Councilman in wheelchair expresses humiliation following mandatory debate: “I don’t think anybody should have to go through that”


Councilman in wheelchair discusses lack of accessibility at mandatory debate

Councilman in wheelchair discusses lack of accessibility at mandatory debate


City councilman, Chris Hinds, does not hide that he’s in a wheelchair. 

“I’ve been a disability advocate for years. All my material has my wheelchair in it,” Hinds said. 

So, when he showed up for a mandatory debate Monday afternoon at Cleo Parker Robinson Dance, he was surprised they were surprised. 

“The first person that greeted me said, ‘Oh, I didn’t know you were in a wheelchair,'” Hinds expressed. 

The debate was supposed to take place on a stage that did not have wheelchair access. 

Hinds says the first solution proposed was unacceptable if not impossible; to lift him and his chair onto the stage. 

“I said this wheelchair is 400 pounds and I weigh close to 200 pounds,” Hinds said. 

So, he left his chair and hoisted himself onto the stage. He says he felt humiliated. 

“I was effectively just lying on the stage,” Hinds said. 

The debate was eventually moved to the floor in front of the stage, but Hinds says the damage was done.  

“I felt like a circus clown,” Hinds said. 

Denver Clerk and Recorder Paul Lopez said his office does not plan, advertise, or facilitate debates and that Cleo Parker Robinson signed an application stating they were basic ADA compliant.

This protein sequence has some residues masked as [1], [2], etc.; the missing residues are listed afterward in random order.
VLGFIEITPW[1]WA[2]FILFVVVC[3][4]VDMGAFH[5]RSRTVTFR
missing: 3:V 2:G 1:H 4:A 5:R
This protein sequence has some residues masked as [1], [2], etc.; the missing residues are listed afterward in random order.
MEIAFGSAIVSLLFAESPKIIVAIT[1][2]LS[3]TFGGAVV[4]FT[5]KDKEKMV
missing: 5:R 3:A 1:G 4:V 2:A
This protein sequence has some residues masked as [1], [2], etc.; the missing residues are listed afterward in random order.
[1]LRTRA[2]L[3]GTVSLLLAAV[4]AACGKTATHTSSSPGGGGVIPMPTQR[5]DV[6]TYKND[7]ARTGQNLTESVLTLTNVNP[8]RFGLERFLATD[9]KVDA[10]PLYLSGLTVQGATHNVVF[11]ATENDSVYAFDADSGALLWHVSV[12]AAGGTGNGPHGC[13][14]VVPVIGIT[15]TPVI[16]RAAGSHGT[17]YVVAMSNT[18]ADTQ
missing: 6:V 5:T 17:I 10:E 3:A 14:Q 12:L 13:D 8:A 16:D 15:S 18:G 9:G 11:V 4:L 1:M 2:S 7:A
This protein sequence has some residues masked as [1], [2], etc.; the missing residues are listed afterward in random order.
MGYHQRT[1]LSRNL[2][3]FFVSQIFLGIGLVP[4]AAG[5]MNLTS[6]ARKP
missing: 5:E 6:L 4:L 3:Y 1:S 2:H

In a statement, Cleo Parker Robinson Dance says, “There were no requests for additional or enhanced accommodation.” 

Hinds says they should have known. 

“Someone didn’t do some just basic research,” he said. 

The dance studio also says if they had more time, something could’ve been figured. Hinds arrived just before the debate started. 

“That’s unfair because they’re telling me that I should have been more prepared when clearly they were unprepared,” Hinds said. 

Clerk Lopez says he has reached out to Hinds to apologize. 

“I don’t think anybody should have to go through that,” he said. “We’re going to be making sure that we’re working with any one of the folks that are sponsoring debates to make sure that they understand those ADA requirements.” 

Hinds says he hopes this never happens again. 

“I hope that the takeaway is that we need to learn from this and understand why it’s so important that we have disability representation,” he said. 

Cleo Parker Robinson says they were already working to make sure their stage is more accessible in the future when this event happened. 

CBS News Colorado reporter and anchor, Justin Adams, was the moderator for this debate but had no hand in planning for the event. 

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